|E. Faye Butler, Liz Shivener & Gregg Goodbrod in "Ghost the Musical"|
(photo: Roger S. Duncan)
Geography matters. Had the new and improved version of “Ghost the Musical” opened first on Broadway, there'd be a virtual lock on at least one of the Tony Awards being presented at this season's ceremony. But its opening was at Maine State Music Theatre (in a co-production with the Fulton Theatre in Lancaster, PA), in its East Coast Regional Premiere, a real coup for the company for the start of its 58th season. The longer and larger version had debuted in Manchester, England in 2011, soon after transferring to London's West End, ultimately opening on Broadway in 2012 (where it lasted a mere 136 performances). This streamlined work was seen recently at the Fulton Theatre, with that company's Artistic Director Marc Robin as Director and Choreographer. He repeats in both roles for this production, which also boasts the same cast and creative crew. As was the case with the original, the Book and Lyrics are by Bruce Joel Rubin (who won a best screenplay Oscar for the 1990 film on which this version is closely based) and Music and Lyrics are by Dave Stewart and Glen Ballard. This chamber musical form, with acoustic renditions of the score, is in fact more of a play with music rather than a traditional musical. With ten singing actors and six pit musicians, it's an approach undertaken by Director John Doyle that has worked well for several Sondheim shows as well as the current Broadway iteration of “The Color Purple”. Whether it works for this production is an open question, as it simultaneously highlights the emotional love story at its core while revealing some of its fundamental flaws (inherent in the film as well, despite the fact that it was the highest grossing movie of the year).
The central story is still that of Sam Wheat (Gregg Goodbrod), successful Wall Streeter, and ceramicist Molly Jensen (Liz Shivener) who have just moved to Brooklyn (an update from the TriBeca move in the movie). Sam gets murdered in an apparent mugging event (this is no real spoiler as it happens soon into Act I) and suddenly his money-laundering best friend and colleague Carl (Mike Backes) is all too available to console Molly. Enter the formerly phoney medium Oda Mae Brown (E. Faye Butler) who seems to have found her niche in the spiritual world as she can hear Sam whereas no one else at that point can. It's easy too see why this was an Oscar winning role for Whoopi Goldberg in the film, but Butler isn't mimicking or even channeling that performance, but makes the role her own. And it's about that Tony; this is an award-winning supporting performance if there ever was one. A seasoned performer, Butler has that rare gift of being fully capable of bringing down the house while eschewing chewing the scenery. How she saves the day and everyone gets her or his due is best left unspoken here. There is great support all around, not with dazzling high tech but with earnest and energetic work from the cast and creative crew. The rest of the cast includes the hood Willie Lopez (Caesar F. Barajas), a Subway Ghost (Kyle E. Baird), a Hospital Ghost (Billy Clark Taylor) and mulitiple roles for Jessica Lorion, Janelle McDermoth, and Linnaia McKenzie. The Scenic design by Robert Andrew Kovach is clever, as are the Costume Design by Beth Dunkelberger, complex Lighting Design by Paul Black and important Sound Design by Jacob Mishler.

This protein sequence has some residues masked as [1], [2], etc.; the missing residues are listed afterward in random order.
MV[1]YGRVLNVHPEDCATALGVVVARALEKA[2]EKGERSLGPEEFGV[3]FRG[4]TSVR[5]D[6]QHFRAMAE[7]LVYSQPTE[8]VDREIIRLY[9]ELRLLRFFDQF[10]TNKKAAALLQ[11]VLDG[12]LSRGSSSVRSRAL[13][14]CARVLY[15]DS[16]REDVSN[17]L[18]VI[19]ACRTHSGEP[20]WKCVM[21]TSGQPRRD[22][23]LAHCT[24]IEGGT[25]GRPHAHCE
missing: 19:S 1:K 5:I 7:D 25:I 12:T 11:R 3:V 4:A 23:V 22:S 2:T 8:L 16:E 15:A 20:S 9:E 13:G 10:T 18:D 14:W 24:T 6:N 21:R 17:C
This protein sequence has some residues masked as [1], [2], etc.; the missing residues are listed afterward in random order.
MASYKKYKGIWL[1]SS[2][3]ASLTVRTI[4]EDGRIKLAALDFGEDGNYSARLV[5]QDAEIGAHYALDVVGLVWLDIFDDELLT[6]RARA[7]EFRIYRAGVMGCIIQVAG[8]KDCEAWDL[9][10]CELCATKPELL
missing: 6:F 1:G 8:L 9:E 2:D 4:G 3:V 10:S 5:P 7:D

The major problem here, as in previous incarnations, is that there's little time to establish a true connection among Sam, Molly and Carl (though they're all superb), especially in the case of the two lovers, as Sam comes across as commitment-phobic, never being able to say those three little words (that would be “I love you”) to Molly, instead voicing a non-committal “ditto”, which could be interpreted as his being less than enchanted. Another significant problem is the score, which isn't memorable except for the borrowed “Unchained Melody” (sung thrice, with those unfortunate lyrics, “time goes by so slowly”). While the program lists some thirty “musical numbers”, most are brief snippets that underscore rather than carry the plot along. And the lyrics are often memorable in the wrong sense, such as the verse, “I picked up your shirts” or the spoken line “eternity can wait”. All of the principals have been directed to belt without ceasing, making for a score that's often shouted rather than sung; some variation with the sound balance might be of help. One exception is the rousing “I'm Outta Here”, sung by Butler in the closest thing that the show has to an “eleven o'clock number”.
That said, it comes across as a perfect show for a romantic date. The opening night audience responded enthusiastically, even hissing as the two bad guys in the plot went (literally) to hell. If this audience's involvement is any indication, the producers will have a huge hit on their hands, as this sampling of theatergoers seemed to love it. As for this critic, the appropriate response would be: “Ditto”.